Redondo plans sale of contested surplus land
by David Mendez
The City of Redondo Beach will endeavor to sell a surplus piece of property near the intersection of Torrance Boulevard and Lucia Avenue. The lot has been the subject of minor land dispute amid the long-ago construction of a shed, attempts to purchase the land by adjacent property owner, and feuding colored by the long-past Redondo Beach waterfront decision.
The property near the corner of Torrance Boulevard and Lucia Avenue has been part of Redondo Beach’s portfolio of surplus properties since 1996. Though the city has engaged in multiple discussions for sale of the property — which is zoned as commercial — nothing has stuck. Only one structure stands on the property: a shed, constructed decades ago, by the original owner of a home adjacent to the open lot.
That’s according to Erika Snow Robinson, whose family bought the adjacent property facing South Maria Avenue in August 2003, taking ownership of both the home and the shed — which they later learned sat on land that wasn’t theirs, but the City’s. In recent years, the two sides were engaged in negotiations for the Robinsons to purchase a portion of the land, including the shed, to seemingly get on the right side of the law.
The City, according to state regulations, must first offer surplus land at bid for sale or lease to any public agency. But, according to city staff, an exception exists that allow an agency to sell surplus land to a contiguous landowner if the property is less than 5,000 square feet — which the property would be after required right-of-way dedications are completed.
In 2016, a resident group led a bid to turn the lot into a community garden. The Robinsons had concerns about the plan, according to City Council meeting minutes from the time, but largely sought to at least buy the land the shed sits on. But the bid to turn the land into a community space died, leading the Robinsons to be the only party negotiating with Redondo over the space. They have continued to do so in private sessions with the City, as is common for the public entity real estate transactions.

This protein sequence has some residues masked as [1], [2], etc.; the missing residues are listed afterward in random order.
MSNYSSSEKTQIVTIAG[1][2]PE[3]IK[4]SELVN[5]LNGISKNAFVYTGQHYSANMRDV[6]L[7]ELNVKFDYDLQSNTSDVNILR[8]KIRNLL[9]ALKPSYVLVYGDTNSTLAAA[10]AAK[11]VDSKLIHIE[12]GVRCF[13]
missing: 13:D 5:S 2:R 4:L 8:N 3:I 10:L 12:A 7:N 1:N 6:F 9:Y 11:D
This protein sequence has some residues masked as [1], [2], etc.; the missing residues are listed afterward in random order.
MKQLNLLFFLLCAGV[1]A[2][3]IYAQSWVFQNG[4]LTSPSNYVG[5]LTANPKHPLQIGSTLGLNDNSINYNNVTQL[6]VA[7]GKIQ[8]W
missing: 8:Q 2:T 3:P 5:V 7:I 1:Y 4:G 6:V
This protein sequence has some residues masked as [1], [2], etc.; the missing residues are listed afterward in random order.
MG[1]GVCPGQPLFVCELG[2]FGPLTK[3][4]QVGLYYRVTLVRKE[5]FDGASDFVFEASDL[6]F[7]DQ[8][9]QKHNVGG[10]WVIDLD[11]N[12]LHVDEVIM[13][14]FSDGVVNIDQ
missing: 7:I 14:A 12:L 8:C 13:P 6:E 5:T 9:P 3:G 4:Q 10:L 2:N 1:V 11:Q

But a few issues complicate the matter. Some residents are seeking a community use, such as a garden, for the property. But others have taken issue with the fact that the Robinsons themselves would be principals in the deal. For one, Erika Snow Robinson counts herself among the personal friends of Councilwoman Laura Emdee, creating a potential conflict of interest for the Councilwoman. And those residents also argue that a person who has been breaking City ordinances by maintaining personal property on public land should not be rewarded with having the first shot at buying public land.
During testimony to the Council resident Jill Klausen played a video Robinson posted giving a “tour” of the property, including the shed on City land. During the video, Robinson pointed out her shed before stating, with tongue in cheek, that the area was actually city property
“Bullshit,” Klausen said. “If you allow a woman to buy a portion of this property that she’s been stealing from the city for 15 years, without paying rent or property taxes, you may as well dissolve this Council.”
Robinson believes that the reason this situation has been magnified is because she’s not afraid of sharing her opinion. Amid Redondo’s Waterfront redevelopment saga, Robinson declared herself a hardline supporter of the CenterCal project, an opponent of harbor-area rezoning Measure C, and a critic of Mayor Bill Brand. That, she said, put her in the crosshairs of redevelopment opponents.
“If I was on their side, they’d be holding fundraisers for me,” Robinson said. “What it all comes down to is what side of the fence you’re on.”
When asked by the Council, City Manager Joe Hoefgen confirmed that Redondo’s code enforcement department took no action against the shed’s encroachment on City property, especially as the City was negotiating with the Robinsons. According to Councilman Todd Loewenstein, that shouldn’t have mattered — the City should have been enforcing its codes “no matter who it is,” he said.
The question to the Council was, would the City be able to turn the land into a parkette (even a parkette by way of benign neglect, seeding sod and maintaining the lot, and nothing else).
According to Asst. City Manager Mike Witzansky, absolutely not. The lot’s small size has too many issues, including handicap access, parking and potential park-goer safety concerns, due to its proximity to Torrance Boulevard.
Left with no other options, the Council moved for city staff to take steps for transitioning the property’s zoning into single-family residential, then run it back through the sale process — including putting it out for public bidding. As part of the process, the City would take administrative steps related to the shed’s encroachment on public property, Hoefgen said on Wednesday.
“If we can buy a portion of the property, and the money can go to parkland, good. If it doesn’t work out, it is what it is,” Robinson said when reached for comment.